It takes me about an hour to get to the show, which is mostly at Del Mar Horse Park, for now. But I always like to stop about half way at my favorite Starbucks where I get a venti iced coffee, with cream but no sweetener and a protein bar. Rain or shine, I always order an iced coffee.
Once I get to the horse show, I check up with my trainer on what classes I will be doing for the day. I head to the ring to see what class is running and make sure I have plenty of time to get ready and warm up. I never like to rush or feel hurried otherwise my nerves build up.
I take a picture of my first course so I can engrave it in my mind.
(I used to have a bad habit of forgetting my courses half way through)
Once the class starts, I get on and warm up on the flat. If it is a jumping class, I do plenty of walking and a little trotting. My trainer will then come in and jump me around.
If it is a flat class, I get my horse nice and fluid and focus on my equitation. I walk to the ring and go over the course one last time before I get sent out.
Whenever I am not showing, I am helping my fellow barn mates memorize their course or watching them ride. I love supporting me team.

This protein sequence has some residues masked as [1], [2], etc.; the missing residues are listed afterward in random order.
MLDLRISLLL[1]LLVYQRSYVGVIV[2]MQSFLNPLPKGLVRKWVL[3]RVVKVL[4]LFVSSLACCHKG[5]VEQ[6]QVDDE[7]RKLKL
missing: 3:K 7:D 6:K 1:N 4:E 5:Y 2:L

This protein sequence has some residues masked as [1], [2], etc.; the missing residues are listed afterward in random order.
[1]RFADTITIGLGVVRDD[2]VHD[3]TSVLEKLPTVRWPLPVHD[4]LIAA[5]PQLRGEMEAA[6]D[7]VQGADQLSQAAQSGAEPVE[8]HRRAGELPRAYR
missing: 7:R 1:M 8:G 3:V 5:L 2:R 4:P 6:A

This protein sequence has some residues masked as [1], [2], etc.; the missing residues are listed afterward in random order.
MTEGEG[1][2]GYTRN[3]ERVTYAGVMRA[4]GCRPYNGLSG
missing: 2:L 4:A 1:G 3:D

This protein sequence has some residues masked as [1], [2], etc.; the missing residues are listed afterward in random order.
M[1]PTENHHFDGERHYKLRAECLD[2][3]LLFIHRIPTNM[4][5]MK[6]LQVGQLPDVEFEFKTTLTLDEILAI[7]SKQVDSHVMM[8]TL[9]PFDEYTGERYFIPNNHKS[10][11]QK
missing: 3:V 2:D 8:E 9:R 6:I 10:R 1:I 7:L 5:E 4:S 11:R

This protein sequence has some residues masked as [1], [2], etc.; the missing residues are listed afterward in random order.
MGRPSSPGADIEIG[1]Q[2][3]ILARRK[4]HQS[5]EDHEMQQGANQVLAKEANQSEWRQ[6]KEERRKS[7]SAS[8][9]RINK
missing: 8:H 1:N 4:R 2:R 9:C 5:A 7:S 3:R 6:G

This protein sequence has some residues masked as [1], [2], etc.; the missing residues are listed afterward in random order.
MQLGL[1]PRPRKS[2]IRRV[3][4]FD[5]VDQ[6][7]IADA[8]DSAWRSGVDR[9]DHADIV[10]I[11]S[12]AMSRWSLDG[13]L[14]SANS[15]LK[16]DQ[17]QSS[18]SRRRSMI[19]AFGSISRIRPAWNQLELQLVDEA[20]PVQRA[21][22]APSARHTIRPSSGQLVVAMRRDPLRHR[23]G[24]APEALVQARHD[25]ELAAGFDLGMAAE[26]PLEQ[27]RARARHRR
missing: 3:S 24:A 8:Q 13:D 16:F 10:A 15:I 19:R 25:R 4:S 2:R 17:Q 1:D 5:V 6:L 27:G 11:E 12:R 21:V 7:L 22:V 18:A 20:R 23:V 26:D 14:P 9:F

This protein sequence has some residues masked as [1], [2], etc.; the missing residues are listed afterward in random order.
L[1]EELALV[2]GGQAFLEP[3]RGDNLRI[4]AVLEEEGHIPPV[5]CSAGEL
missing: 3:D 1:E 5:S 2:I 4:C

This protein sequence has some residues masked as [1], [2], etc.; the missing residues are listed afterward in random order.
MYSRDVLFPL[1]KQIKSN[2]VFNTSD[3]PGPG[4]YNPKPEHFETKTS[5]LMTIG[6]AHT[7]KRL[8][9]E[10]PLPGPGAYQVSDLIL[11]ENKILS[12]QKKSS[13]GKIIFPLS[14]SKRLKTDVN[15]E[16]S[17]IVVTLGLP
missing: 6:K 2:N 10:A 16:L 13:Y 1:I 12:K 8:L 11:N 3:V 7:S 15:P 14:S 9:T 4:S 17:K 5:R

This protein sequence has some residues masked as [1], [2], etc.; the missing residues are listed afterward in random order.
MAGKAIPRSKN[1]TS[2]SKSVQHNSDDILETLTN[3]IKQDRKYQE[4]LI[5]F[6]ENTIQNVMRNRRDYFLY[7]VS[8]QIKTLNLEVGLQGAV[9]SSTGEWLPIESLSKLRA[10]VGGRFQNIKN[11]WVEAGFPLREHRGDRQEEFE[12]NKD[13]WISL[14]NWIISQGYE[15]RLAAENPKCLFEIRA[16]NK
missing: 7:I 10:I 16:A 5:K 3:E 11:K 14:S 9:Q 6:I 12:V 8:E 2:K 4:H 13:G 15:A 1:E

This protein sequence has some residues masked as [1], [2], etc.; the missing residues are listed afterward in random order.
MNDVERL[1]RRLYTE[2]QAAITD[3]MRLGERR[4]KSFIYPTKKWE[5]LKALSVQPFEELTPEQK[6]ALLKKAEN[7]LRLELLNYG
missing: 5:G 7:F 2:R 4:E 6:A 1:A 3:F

My diet at shows is kind of none existent. That doesn't mean I don't eat, but I try to keep a lighter diet. Besides coffee and a protein bar, I will probably get a smoothie and a small salad for lunch. But most of the the time I just snack on whatever.
So that is pretty much what I do at competitions. Not super exciting, but I thought it would be nice to share. See you next time!
I never realized how much of a struggle it is to juggle my school life and my riding life. Now being a Senior in High School, I get more time to ride, but I also have harder classes which means more homework and study time. I have always had good grades and have turned in assignments before the deadline. If I didn't, I would not be competing. My parents made it perfectly clear that if my grades started slipping because of my riding, I could say goodbye to horse shows. When Champ Show came around last year, I had to complete all of my school assignments before hand and finish all future homework so I would not have to catch up after the horse show. Since Champ Show is coming up, I am already trying to get ahead of most of my classes so my parents don't nag on me the week before. I am just grateful that my school is very flexible with my competitive riding. But I have also come to realize that I want to get an education and go to a University so I can pursue my dream job and continue to ride. Riding will always be part of my life, even if I have to take a break from it, I know I will always go back to it.